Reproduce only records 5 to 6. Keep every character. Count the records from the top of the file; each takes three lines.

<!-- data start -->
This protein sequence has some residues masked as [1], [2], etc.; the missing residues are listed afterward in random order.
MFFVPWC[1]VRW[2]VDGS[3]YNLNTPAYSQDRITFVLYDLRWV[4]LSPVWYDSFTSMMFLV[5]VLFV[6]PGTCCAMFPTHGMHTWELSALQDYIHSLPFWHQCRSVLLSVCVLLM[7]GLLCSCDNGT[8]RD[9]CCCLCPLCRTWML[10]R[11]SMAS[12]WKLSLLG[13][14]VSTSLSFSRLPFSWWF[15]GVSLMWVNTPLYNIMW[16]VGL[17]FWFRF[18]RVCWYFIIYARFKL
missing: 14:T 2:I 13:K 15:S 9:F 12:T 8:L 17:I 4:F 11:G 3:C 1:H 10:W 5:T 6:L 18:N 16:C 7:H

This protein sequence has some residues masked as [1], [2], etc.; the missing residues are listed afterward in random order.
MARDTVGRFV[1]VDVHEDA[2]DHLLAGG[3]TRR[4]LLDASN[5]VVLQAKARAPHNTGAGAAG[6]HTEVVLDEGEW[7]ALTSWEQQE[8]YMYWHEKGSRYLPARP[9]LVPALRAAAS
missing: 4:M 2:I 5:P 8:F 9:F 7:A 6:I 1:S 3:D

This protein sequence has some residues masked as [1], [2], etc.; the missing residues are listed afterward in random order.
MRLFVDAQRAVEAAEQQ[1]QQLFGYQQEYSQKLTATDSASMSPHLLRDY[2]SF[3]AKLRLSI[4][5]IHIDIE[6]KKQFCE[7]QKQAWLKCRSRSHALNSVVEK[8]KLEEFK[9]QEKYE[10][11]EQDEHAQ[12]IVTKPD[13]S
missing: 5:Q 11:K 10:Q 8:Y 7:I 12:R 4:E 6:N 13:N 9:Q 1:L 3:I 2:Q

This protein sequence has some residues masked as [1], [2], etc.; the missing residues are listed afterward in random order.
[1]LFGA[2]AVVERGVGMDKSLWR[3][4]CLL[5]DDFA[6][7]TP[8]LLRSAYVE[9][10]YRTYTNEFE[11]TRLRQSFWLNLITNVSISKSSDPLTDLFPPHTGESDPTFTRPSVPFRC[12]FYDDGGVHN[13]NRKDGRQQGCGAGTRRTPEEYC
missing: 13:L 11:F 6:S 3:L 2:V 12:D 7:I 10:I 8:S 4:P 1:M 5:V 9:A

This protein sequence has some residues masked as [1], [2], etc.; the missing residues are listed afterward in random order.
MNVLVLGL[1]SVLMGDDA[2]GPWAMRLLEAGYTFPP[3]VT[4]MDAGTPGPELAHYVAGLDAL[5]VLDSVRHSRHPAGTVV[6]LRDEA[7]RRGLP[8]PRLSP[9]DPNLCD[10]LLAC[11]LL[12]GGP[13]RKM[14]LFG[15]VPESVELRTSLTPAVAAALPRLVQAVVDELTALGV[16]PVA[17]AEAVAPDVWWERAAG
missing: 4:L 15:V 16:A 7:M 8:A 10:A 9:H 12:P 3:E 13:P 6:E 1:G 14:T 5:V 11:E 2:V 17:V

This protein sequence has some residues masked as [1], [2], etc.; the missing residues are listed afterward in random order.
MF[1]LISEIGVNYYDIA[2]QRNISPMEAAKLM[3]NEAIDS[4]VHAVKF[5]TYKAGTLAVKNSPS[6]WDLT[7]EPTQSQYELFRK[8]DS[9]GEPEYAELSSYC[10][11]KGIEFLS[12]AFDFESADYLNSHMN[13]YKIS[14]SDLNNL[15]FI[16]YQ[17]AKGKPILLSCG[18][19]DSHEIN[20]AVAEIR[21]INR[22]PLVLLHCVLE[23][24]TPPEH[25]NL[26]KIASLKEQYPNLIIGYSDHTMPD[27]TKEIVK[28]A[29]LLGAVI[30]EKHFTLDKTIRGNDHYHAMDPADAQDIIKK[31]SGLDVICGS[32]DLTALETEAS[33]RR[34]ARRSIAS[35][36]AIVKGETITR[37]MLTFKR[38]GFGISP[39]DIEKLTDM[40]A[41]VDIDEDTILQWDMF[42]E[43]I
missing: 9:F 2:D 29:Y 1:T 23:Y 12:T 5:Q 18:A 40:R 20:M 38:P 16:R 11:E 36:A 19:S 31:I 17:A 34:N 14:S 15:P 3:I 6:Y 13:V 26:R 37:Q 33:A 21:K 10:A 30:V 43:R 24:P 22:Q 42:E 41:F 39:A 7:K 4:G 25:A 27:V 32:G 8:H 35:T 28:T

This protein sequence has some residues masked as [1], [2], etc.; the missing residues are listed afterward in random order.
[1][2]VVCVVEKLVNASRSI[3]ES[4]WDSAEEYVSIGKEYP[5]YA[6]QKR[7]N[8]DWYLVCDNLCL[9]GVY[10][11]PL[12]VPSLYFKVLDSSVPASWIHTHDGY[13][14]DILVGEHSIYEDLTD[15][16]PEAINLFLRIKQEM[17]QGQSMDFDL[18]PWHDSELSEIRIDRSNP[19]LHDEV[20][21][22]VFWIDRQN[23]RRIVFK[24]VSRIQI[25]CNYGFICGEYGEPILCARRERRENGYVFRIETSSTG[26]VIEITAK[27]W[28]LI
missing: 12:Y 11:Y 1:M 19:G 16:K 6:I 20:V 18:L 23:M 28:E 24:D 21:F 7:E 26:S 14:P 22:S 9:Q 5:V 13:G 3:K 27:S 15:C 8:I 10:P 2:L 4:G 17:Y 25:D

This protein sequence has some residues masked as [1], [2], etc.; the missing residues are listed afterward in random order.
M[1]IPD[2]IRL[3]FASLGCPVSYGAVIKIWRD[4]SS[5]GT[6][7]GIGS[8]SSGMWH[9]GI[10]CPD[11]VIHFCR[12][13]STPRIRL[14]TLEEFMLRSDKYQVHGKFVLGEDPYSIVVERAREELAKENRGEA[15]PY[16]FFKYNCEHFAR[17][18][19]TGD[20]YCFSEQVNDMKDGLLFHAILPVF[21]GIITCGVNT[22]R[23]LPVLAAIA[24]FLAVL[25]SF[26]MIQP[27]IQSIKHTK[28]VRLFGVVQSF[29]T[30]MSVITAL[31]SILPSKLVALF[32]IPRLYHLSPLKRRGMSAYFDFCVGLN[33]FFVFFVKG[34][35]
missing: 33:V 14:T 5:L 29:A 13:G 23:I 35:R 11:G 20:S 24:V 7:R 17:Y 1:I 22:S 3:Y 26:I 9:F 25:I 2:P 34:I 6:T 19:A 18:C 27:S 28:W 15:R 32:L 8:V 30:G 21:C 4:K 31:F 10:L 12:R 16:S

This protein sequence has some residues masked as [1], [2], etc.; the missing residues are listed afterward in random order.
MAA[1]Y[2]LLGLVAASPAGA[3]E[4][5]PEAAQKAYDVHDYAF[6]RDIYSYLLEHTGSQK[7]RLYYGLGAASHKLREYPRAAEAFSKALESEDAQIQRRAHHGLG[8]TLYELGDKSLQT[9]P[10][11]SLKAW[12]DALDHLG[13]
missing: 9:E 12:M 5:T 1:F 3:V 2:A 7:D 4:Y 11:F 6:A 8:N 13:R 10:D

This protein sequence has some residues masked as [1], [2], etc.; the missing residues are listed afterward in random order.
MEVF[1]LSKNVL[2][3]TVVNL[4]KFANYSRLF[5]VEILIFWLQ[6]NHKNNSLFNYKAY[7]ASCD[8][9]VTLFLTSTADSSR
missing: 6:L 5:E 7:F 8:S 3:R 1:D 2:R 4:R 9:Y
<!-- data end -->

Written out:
This protein sequence has some residues masked as [1], [2], etc.; the missing residues are listed afterward in random order.
MNVLVLGL[1]SVLMGDDA[2]GPWAMRLLEAGYTFPP[3]VT[4]MDAGTPGPELAHYVAGLDAL[5]VLDSVRHSRHPAGTVV[6]LRDEA[7]RRGLP[8]PRLSP[9]DPNLCD[10]LLAC[11]LL[12]GGP[13]RKM[14]LFG[15]VPESVELRTSLTPAVAAALPRLVQAVVDELTALGV[16]PVA[17]AEAVAPDVWWERAAG
missing: 4:L 15:V 16:A 7:M 8:A 10:A 9:H 12:P 3:E 13:P 6:E 1:G 14:T 5:V 11:E 2:V 17:V

This protein sequence has some residues masked as [1], [2], etc.; the missing residues are listed afterward in random order.
MF[1]LISEIGVNYYDIA[2]QRNISPMEAAKLM[3]NEAIDS[4]VHAVKF[5]TYKAGTLAVKNSPS[6]WDLT[7]EPTQSQYELFRK[8]DS[9]GEPEYAELSSYC[10][11]KGIEFLS[12]AFDFESADYLNSHMN[13]YKIS[14]SDLNNL[15]FI[16]YQ[17]AKGKPILLSCG[18][19]DSHEIN[20]AVAEIR[21]INR[22]PLVLLHCVLE[23][24]TPPEH[25]NL[26]KIASLKEQYPNLIIGYSDHTMPD[27]TKEIVK[28]A[29]LLGAVI[30]EKHFTLDKTIRGNDHYHAMDPADAQDIIKK[31]SGLDVICGS[32]DLTALETEAS[33]RR[34]ARRSIAS[35][36]AIVKGETITR[37]MLTFKR[38]GFGISP[39]DIEKLTDM[40]A[41]VDIDEDTILQWDMF[42]E[43]I
missing: 9:F 2:D 29:Y 1:T 23:Y 12:T 5:Q 18:A 40:R 20:M 38:P 16:R 11:E 36:A 19:S 31:I 17:A 34:N 14:S 15:P 3:I 6:Y 13:V 26:R 37:Q 33:A 21:K 10:A 30:V 43:R 24:P 22:Q 42:E 41:F 39:A 7:K 4:G 25:A 27:V 32:G 8:H 35:T 28:T